1. Be willing to understand and truly love yourself.  That’s possibly the hardest thing to do.  But, I believe through relationships and community with each other, we can begin to see ourselves in deeper and more helpful ways.  I would suggest taking advantage of the weekly Bible study that we have, looking for a spiritual director, starting a Bible study on your own with others.  I have some other tools and resources that I’d love to share with you as well.  
  2. Loving your community.  That’s the neighborhood in which this church resides, and your neighborhood in which you live.  The two can’t be separated.  Love well and live well with others.  That means honoring and not labeling or putting others in boxes.  You don’t want to be in a box, so why put others?  Stay curious and stay open to possibilities that emerge within this church and within your neighborhood.
  3. Having a concern for the world.  Jesus came for the whole world, God is not small.  God wants all of us to live in a way that not only honors those closest to us, but those around the world.  Also, having an understanding that being spiritual encompasses everything in this world.  God is present everywhere, our UCC theology says that God takes the ordinary and gives everything meaning.  There is meaning and spiritual meaning all around us.  

I used to love coaching my XC kids, telling them that they all have a moment of truth in a race.  Will they push in that 3rd mile to win or to reach a goal, or will they give in a settle for 2nd place.  I can’t guarantee the outcome, but I can tell kids and to each of us, that pushing through to the other side, a willingness to meet the moment of truth and decide to push through to a better way of running or living life will cause growth.  

Herod was given a moment of truth, and he decided to save face and succumb to the systems or surroundings that he found himself.  He is truly the victim in this story.  We don’t have to be the victims, we can meet our moment of truth, whenever we recognize it, and experience the full life of God’s Presence.  

Power.

Mark 6:1-13

The Rejection of Jesus at Nazareth

He left that place and came to his hometown, and his disciples followed him. On the sabbath he began to teach in the synagogue, and many who heard him were astounded. They said, “Where did this man get all this? What is this wisdom that has been given to him? What deeds of power are being done by his hands! Is not this the carpenter, the son of Mary and brother of James and Joses and Judas and Simon, and are not his sisters here with us?” And they took offense at him. Then Jesus said to them, “Prophets are not without honor, except in their hometown, and among their own kin, and in their own house.” And he could do no deed of power there, except that he laid his hands on a few sick people and cured them. And he was amazed at their unbelief.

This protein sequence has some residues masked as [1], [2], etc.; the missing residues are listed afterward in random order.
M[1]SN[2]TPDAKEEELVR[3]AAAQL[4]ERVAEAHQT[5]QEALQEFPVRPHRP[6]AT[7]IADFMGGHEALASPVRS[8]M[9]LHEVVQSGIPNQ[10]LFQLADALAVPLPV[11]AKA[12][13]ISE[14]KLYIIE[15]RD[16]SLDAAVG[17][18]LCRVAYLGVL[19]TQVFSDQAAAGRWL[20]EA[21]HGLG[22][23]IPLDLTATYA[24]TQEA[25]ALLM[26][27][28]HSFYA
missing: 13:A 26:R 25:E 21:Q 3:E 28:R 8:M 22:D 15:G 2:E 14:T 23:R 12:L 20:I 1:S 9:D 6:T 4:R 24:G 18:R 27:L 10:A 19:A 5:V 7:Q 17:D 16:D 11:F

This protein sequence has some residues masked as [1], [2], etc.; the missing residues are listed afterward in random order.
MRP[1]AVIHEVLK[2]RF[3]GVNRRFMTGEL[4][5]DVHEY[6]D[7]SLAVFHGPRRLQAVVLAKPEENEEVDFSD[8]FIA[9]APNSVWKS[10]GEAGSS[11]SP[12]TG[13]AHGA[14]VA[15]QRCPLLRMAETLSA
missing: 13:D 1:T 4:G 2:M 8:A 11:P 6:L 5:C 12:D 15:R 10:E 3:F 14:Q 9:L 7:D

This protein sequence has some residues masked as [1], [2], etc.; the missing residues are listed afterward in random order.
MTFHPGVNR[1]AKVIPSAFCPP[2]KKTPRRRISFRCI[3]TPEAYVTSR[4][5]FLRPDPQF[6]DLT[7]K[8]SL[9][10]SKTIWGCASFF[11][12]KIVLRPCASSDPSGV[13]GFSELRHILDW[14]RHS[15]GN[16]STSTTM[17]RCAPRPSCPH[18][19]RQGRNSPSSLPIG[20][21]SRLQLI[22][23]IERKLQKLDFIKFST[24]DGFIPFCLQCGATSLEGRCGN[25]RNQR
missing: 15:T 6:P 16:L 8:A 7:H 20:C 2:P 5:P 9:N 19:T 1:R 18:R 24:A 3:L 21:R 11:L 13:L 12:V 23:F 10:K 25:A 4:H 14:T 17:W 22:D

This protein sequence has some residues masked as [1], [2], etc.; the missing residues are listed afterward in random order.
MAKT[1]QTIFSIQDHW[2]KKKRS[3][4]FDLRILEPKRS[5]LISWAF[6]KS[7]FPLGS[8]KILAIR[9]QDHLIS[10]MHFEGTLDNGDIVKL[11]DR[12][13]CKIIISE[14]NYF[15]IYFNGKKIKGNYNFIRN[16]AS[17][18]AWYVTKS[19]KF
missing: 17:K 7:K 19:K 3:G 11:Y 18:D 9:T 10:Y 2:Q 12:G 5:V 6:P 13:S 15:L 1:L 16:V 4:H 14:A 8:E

The Mission of the Twelve

Then he went about among the villages teaching. He called the twelve and began to send them out two by two, and gave them authority over the unclean spirits. He ordered them to take nothing for their journey except a staff; no bread, no bag, no money in their belts; but to wear sandals and not to put on two tunics. 10 He said to them, “Wherever you enter a house, stay there until you leave the place. 11 If any place will not welcome you and they refuse to hear you, as you leave, shake off the dust that is on your feet as a testimony against them.” 12 So they went out and proclaimed that all should repent. 13 They cast out many demons, and anointed with oil many who were sick and cured them.

What a week.  Writing this sermon in the midst of this past week has some interesting pondering within me.  

As many of you know, my mom was taken to the hospital last week.  In the course of her being in the hospital, we found that she has cancer in different parts of her body.  It’s been a wild week of wrapping our minds and hearts around it.  And, as I mentioned earlier, we so appreciate your prayers and your support this past week!  It’s an amazing testimony to the love and care of this particular church community!